Accordingly, the elements of modern constitutionalism have been analyzed and compared with the traditional tenets of the classical Gadaa system. This discussion puts its emphasis on the philosophy of state/government formation, the making process of basic laws, and other vital principles related to constitutionalism. Consequently, this study would like to re-examine and discuss this part in dividing into five sections; namely, State formation, Basic Laws/Constitution-Making Process, Contents of the Basic Laws, and Practices/Implementation of the Basic Laws, as well as, the challenges of Gadaa system in general sections to assess the extent of Constitutionalism and legitimate governance in the Oromo Gadaa Republic.
Theory of formation of state/polity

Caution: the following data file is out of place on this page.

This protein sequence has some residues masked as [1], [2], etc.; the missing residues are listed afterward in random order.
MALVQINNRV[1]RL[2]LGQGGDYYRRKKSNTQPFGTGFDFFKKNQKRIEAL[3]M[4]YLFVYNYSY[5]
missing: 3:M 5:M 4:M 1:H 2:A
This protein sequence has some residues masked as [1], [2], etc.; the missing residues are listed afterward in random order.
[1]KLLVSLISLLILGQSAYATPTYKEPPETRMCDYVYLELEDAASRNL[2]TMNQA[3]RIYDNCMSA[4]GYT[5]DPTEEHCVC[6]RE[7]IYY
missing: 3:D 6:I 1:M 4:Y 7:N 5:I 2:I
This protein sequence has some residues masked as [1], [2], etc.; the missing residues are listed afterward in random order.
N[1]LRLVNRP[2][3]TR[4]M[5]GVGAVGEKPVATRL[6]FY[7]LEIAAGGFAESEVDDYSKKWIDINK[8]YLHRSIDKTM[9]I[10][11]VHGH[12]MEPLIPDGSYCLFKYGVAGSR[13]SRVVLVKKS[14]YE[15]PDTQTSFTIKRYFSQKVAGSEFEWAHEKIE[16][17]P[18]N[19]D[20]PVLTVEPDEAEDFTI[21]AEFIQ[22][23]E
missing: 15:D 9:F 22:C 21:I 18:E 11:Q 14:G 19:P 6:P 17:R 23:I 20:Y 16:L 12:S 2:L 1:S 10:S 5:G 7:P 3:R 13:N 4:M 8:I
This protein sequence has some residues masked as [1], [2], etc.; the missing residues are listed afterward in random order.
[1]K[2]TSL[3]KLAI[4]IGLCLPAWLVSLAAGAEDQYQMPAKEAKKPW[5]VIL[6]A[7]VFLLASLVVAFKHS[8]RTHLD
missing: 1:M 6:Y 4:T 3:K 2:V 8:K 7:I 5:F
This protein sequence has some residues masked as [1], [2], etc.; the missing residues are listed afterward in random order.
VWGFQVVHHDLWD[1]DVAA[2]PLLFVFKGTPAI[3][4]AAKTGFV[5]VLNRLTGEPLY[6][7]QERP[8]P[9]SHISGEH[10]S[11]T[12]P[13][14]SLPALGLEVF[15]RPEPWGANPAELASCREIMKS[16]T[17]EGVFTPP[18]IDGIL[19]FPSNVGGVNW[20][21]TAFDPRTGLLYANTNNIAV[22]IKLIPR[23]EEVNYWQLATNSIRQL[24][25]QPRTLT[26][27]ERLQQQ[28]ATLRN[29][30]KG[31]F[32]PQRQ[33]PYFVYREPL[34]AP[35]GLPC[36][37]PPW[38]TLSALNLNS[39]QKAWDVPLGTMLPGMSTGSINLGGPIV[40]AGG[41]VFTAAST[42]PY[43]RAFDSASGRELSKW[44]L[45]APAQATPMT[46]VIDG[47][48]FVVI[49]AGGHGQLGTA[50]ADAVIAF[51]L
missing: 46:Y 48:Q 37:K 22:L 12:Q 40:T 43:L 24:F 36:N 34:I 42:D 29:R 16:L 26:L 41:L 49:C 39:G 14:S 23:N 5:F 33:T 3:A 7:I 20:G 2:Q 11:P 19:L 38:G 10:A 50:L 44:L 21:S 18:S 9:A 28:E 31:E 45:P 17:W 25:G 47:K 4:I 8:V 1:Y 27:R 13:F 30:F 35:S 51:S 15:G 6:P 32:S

In political history, polities may be formed in three different manners (Elazar, 1985). The first one is the hierarchical model. In this form of the government system, everything is imposed from above, including the constitution itself (Ibid). The subjects/citizens' interest in all aspects are not considered; hence, the ruler made all their laws to suppress the nation for their interest. For instance, States formed through conquest, dictatorship, and Monarchical government are categorized under this model.
The second form of polities’ formation is through evolution in an organic model (Ibid). Hence, some States were evolved organically out of more limited forms of human organization and which over time concretize power centers that govern their peripheries (Ibid). Polities founded and organized on the organic model seemingly grow naturally, and as they develop, the more powerful or otherwise talented leaders form a political elite at the polity's center that rules over the vast majority in the polity, who are relegated to the peripheries (Ibid). The constitutions of the organically created States are enacted through evolution from the traditional body of accepted rules and customary practices (Ibid). The apotheosis of this model is Westminster-style parliamentarianism with the parliament sovereign (Ibid).